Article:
**Similar triangles** are formed when you have two **different triangles** both sharing the **same three angles**. This makes their lengths, while different, **proportional** to one another. This suggests that similar triangles are not congruent figures, meaning that they’re *not* identical in both length and angles, as shown below.The first video below will show you how to mathematically identify a pair of similar triangles and explain why they are similar using symbols and letters. You’ll discover that to refer to any angle in a triangle (↓), let’s say **angle A** (∠A) in the one below – relative to B and C – we write ∠B**A**C or ∠C**A**B. Notice that the angle in reference is always in the middle of the statement.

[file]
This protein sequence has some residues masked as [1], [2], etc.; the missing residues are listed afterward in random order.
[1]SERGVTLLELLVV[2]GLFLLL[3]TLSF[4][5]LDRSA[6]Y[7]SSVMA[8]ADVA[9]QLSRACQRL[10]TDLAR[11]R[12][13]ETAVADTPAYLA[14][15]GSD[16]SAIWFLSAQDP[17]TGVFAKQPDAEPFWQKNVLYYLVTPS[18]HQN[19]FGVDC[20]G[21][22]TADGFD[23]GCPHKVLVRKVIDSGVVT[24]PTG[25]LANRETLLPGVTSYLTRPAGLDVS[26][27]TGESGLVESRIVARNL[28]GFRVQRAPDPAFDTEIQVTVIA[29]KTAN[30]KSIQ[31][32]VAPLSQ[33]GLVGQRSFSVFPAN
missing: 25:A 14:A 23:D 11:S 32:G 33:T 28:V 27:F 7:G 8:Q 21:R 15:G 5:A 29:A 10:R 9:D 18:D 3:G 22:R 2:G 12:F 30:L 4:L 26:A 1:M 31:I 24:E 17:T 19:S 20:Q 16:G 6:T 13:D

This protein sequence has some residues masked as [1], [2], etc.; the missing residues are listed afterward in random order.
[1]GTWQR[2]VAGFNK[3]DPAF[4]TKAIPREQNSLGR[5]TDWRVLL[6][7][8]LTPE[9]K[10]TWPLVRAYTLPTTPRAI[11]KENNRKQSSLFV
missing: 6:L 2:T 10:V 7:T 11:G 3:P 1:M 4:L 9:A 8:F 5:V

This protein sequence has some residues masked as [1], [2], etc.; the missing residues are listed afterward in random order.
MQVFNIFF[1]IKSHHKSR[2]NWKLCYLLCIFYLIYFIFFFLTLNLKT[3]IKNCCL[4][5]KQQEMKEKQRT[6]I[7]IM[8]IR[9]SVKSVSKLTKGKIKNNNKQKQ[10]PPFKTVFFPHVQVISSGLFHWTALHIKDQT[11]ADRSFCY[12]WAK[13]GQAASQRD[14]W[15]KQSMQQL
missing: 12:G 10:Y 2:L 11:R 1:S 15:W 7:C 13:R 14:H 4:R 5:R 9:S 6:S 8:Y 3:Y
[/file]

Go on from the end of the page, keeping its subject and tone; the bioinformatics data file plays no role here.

The geometry of similar figures is a powerful area of mathematics and can be extend beyond just triangles. Similar triangles can be used to measure the heights of objects that are difficult to get to, such as trees, tall buildings, and cliffs. A demonstration of this is shown in the two examples below:

This relationship explained in question (2) of the video above holds true for all similar figures:The ratio of the areas of two similar figures is equal to the square of thescale factor, k.Another way to write it is: .

Here’s one last video that deals exclusively with the formula derived above: